Lore and Rodriguez are expected to buy the team in installments, first becoming limited partners, and then increasing their percentage until they acquire a controlling stake for the 2023-24 season. Sequencing is expected to include a 20% purchase of the team in 2021.
Essentially, Orbach’s complaint is that the tag-along provision should be exercised immediately upon Lore and Rodriguez’s agreement to purchase the team is closed.
According to the complaint “When Orbit [Orbach’s company] Taylor tried to exercise his participation rights and not only ignored Orbit, but also stated privately – contrary to his public statements – that he was not currently proposing to make a “control sale” with Rodriguez and Lore. Instead, Taylor claims that each “control sale” will be years in the future, and therefore Orbit currently has no participatory rights. “
The complaint continues: “Taylor is wrong. Although the deal with Rodriguez and Lore was structured in a clumsy attempt to circumvent Orbit’s rights of participation, it does not deprive Orbit of its rights of ownership. … The rights of participation are triggered whether or not the Control is “transferred” “in a single transaction or series of related transactions,” according to the Timberwolves partnership agreement.
The 80-year-old Taylor had entered an exclusive 30-day negotiation window on April 10, which had passed without an agreement, even though the sides continued to negotiate in good faith. Taylor previously said a deal was contingent on Lore and Rodriguez keeping the Minnesota team. The Timberwolves have a lease at the Target Center through 2035, even though the buyout is $ 50 million – roughly 1.3% of the $ 1.5 billion purchase price.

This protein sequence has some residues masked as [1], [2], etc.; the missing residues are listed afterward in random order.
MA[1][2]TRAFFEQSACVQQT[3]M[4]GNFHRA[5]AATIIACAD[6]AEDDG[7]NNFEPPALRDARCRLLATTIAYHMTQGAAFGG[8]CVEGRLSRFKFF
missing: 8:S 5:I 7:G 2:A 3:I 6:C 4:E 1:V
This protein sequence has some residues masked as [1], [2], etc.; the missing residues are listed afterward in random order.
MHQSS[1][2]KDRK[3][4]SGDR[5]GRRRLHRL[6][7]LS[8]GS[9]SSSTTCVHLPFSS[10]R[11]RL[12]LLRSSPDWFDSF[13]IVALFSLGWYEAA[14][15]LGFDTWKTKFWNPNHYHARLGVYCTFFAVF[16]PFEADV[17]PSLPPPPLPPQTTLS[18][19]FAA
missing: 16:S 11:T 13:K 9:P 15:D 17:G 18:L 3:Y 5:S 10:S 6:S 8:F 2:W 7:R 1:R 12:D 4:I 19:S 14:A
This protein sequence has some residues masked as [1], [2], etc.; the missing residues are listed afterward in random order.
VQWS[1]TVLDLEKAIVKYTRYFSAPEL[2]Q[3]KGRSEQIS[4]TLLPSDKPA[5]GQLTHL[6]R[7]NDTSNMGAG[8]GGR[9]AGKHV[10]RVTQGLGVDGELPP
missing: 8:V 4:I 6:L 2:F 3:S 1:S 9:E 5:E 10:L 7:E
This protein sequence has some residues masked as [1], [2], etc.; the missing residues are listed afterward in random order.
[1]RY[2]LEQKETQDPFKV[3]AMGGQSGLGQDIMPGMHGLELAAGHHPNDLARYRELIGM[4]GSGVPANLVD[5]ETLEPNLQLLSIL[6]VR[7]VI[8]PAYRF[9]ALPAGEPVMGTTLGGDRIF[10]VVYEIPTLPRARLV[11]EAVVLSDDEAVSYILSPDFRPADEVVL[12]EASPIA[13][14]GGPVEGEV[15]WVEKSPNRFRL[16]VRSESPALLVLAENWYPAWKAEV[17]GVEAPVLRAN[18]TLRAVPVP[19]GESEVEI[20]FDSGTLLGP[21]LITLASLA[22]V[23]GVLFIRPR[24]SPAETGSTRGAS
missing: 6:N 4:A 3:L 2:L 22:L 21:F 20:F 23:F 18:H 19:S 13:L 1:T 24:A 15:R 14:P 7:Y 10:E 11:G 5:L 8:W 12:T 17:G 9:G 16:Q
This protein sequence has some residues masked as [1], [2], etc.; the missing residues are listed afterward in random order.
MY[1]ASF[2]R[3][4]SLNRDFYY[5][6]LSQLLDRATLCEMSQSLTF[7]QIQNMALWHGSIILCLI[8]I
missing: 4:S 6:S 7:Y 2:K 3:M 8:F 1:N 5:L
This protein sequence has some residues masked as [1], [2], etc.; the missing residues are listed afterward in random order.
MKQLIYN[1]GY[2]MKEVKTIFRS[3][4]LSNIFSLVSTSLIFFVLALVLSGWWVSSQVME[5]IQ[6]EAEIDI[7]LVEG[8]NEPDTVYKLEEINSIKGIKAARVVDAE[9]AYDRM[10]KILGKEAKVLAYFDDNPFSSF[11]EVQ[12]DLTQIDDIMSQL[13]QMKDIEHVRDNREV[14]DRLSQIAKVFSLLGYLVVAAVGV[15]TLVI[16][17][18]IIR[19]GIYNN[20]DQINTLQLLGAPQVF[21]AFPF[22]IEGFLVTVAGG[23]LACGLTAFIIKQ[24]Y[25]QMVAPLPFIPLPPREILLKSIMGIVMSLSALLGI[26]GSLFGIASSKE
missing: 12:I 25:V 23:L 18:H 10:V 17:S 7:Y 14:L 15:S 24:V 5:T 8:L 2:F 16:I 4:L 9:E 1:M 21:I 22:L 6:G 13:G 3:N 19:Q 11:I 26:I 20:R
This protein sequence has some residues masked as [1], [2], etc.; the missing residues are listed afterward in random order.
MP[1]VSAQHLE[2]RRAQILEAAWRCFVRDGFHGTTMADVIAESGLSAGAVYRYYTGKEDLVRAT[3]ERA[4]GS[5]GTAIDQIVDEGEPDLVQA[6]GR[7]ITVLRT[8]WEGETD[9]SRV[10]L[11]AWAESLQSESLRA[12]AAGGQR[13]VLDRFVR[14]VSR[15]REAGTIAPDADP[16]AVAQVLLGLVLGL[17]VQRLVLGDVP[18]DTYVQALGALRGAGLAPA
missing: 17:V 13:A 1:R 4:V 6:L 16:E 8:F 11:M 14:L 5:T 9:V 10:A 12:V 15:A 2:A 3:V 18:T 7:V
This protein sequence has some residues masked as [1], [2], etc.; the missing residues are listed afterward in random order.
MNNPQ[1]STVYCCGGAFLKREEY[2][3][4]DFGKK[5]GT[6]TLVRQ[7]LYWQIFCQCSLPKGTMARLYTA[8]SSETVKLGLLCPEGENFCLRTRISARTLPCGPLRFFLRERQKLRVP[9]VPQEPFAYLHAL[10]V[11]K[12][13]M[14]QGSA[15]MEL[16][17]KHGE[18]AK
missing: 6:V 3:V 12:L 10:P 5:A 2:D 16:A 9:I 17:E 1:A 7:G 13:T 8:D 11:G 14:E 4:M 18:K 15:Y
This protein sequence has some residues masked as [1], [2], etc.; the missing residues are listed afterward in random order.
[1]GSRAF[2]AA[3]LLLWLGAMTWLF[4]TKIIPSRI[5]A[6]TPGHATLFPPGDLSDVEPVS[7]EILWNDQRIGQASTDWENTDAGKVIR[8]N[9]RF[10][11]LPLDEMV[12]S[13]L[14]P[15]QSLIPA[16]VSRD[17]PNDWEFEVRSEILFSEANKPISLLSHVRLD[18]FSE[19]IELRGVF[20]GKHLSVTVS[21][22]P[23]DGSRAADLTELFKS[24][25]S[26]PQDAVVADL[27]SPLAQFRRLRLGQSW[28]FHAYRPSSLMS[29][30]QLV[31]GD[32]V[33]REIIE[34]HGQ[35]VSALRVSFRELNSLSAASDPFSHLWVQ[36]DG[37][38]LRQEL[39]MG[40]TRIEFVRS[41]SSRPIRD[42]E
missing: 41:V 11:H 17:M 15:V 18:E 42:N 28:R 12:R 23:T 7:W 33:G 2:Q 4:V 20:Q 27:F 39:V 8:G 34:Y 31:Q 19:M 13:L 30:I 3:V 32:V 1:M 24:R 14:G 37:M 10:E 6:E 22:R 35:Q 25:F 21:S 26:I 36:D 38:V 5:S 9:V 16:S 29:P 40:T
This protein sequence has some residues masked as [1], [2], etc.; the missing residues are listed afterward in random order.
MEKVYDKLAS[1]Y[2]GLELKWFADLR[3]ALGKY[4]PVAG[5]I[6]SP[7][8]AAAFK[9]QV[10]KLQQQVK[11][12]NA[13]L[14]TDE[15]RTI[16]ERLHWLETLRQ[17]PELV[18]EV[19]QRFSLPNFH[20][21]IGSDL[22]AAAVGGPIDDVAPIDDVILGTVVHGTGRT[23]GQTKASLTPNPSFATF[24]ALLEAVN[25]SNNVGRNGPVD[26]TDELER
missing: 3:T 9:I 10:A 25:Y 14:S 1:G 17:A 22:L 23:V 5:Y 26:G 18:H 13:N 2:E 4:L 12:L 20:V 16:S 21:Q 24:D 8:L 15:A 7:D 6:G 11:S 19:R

It is believed that it would take Lore and Rodriguez that time to raise funding for the majority ownership purchase, sources told ESPN. The first payment is due when the deal is closed, which is expected to happen around July 1st.
The Timberwolves have traditionally been one of the worst performing teams in the league when it comes to generating revenue.
From the time Kevin Garnett traded out of Minnesota in the 2007-08 season to 2018-19 – the last full season before the pandemic – the Timberwolves were the second worst attendance figure according to only the Sacramento Kings, according to ESPN stats and information.
Taylor had been looking for this type of arrangement for a long time. Other owners such as the late Washington Wizards owner Abe Pollin sold on sale to current owner Ted Leonsis and more recently when Mikhail Prokhorov Joseph Tsai sold the Brooklyn Nets in two transactions one year apart.
Taylor bought the Timberwolves in 1994 for $ 88 million, which prevented a franchise move to New Orleans. Taylor has announced that he will lead the club for two more seasons before a handover in 2023.
The sale also includes the G League’s Iowa Wolves and T-Wolves Gaming.
Lore and Rodriguez met with Timberwolves employees last month and toured the team’s facilities in Minneapolis.
ESPN’s Brian Windhorst contributed to this report.